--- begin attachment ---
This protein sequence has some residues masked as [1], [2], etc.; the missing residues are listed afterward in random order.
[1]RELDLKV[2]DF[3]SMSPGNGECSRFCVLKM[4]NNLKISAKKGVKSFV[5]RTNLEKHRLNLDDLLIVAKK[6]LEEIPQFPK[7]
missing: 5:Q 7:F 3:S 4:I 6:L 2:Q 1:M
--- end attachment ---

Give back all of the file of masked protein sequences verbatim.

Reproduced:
This protein sequence has some residues masked as [1], [2], etc.; the missing residues are listed afterward in random order.
[1]RELDLKV[2]DF[3]SMSPGNGECSRFCVLKM[4]NNLKISAKKGVKSFV[5]RTNLEKHRLNLDDLLIVAKK[6]LEEIPQFPK[7]
missing: 5:Q 7:F 3:S 4:I 6:L 2:Q 1:M